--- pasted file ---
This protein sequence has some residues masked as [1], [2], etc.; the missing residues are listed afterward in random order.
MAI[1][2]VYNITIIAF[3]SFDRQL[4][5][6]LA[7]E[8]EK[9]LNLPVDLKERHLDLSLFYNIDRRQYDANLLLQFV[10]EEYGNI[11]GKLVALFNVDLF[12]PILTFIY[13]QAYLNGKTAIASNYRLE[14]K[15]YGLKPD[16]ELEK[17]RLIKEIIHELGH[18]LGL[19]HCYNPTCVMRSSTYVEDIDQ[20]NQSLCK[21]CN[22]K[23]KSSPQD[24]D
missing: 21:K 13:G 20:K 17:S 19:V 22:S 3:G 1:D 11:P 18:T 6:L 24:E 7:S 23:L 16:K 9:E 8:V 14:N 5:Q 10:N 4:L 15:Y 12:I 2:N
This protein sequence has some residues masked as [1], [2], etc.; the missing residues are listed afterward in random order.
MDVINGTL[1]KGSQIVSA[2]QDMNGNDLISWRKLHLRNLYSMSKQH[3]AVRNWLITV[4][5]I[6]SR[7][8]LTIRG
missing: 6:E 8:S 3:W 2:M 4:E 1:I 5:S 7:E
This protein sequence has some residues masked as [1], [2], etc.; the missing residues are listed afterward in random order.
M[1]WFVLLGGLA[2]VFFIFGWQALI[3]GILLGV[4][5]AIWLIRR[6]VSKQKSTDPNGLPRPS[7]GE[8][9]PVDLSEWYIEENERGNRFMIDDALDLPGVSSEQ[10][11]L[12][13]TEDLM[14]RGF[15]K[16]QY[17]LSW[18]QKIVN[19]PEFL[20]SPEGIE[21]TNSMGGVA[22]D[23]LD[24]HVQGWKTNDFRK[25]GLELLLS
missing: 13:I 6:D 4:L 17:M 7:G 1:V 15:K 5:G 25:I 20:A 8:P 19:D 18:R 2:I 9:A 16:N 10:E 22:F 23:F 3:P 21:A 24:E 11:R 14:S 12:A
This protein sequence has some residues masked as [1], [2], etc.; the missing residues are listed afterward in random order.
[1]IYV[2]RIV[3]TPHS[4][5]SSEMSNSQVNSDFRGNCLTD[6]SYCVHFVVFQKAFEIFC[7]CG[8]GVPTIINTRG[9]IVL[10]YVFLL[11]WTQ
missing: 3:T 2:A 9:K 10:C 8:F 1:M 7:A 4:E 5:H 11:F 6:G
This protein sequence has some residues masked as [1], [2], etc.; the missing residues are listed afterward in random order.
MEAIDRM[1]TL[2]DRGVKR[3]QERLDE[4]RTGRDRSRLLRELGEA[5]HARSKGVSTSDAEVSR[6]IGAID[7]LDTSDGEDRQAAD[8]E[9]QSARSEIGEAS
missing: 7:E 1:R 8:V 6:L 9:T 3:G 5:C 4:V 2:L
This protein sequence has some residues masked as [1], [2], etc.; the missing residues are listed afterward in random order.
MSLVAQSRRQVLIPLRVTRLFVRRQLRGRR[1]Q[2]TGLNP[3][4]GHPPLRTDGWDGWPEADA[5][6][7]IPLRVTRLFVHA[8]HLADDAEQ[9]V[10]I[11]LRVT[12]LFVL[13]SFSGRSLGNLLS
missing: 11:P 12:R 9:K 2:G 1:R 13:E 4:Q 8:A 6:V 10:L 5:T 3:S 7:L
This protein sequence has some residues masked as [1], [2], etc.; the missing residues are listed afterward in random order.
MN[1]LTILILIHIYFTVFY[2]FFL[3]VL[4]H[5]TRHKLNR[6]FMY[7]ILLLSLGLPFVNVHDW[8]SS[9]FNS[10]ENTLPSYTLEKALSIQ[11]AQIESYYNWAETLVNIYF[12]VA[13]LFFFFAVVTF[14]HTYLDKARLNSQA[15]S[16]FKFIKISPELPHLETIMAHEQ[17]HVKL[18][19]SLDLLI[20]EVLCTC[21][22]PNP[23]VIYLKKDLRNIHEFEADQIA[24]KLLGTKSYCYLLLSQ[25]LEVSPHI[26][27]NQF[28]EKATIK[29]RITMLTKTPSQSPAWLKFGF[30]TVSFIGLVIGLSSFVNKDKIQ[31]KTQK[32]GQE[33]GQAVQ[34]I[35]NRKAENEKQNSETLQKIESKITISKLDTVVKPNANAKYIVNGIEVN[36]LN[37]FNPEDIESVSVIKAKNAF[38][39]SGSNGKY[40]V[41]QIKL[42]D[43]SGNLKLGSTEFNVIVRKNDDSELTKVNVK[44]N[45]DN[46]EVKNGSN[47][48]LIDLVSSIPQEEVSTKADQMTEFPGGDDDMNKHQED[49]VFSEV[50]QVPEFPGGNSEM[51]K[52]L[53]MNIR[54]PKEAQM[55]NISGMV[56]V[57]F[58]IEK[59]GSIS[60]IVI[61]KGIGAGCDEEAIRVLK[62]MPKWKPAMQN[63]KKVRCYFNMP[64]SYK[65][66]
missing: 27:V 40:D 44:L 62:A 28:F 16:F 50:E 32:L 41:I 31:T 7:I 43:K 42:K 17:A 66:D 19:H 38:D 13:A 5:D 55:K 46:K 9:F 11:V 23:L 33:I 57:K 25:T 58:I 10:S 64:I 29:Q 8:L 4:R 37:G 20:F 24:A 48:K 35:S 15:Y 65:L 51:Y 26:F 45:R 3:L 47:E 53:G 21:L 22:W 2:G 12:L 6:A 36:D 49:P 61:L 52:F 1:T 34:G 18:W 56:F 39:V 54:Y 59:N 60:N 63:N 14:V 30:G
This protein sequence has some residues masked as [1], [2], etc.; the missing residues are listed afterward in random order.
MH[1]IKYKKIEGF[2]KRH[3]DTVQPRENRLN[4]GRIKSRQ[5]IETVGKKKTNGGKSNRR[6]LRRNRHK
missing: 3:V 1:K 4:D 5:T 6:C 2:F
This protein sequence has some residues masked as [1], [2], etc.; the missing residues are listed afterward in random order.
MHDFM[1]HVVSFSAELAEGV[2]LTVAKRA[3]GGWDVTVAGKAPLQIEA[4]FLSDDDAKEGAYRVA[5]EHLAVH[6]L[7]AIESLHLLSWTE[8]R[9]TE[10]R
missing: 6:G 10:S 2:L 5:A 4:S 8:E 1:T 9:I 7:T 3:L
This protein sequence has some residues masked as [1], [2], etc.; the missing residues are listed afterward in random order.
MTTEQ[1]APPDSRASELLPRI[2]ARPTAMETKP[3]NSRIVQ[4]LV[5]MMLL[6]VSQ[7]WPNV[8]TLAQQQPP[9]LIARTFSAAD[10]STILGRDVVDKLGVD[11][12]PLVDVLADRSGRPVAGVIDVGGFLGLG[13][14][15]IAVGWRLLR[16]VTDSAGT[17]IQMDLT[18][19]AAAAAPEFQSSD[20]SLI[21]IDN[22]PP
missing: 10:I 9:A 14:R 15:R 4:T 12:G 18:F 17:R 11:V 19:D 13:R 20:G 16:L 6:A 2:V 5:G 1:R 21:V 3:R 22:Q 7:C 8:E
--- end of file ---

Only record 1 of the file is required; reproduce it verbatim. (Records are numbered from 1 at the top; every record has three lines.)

This protein sequence has some residues masked as [1], [2], etc.; the missing residues are listed afterward in random order.
MAI[1][2]VYNITIIAF[3]SFDRQL[4][5][6]LA[7]E[8]EK[9]LNLPVDLKERHLDLSLFYNIDRRQYDANLLLQFV[10]EEYGNI[11]GKLVALFNVDLF[12]PILTFIY[13]QAYLNGKTAIASNYRLE[14]K[15]YGLKPD[16]ELEK[17]RLIKEIIHELGH[18]LGL[19]HCYNPTCVMRSSTYVEDIDQ[20]NQSLCK[21]CN[22]K[23]KSSPQD[24]D
missing: 21:K 13:G 20:K 17:S 19:V 22:S 3:G 1:D 11:P 18:T 6:L 24:E 7:S 23:L 16:K 9:E 8:V 14:N 5:Q 10:N 4:L 15:Y 12:I 2:N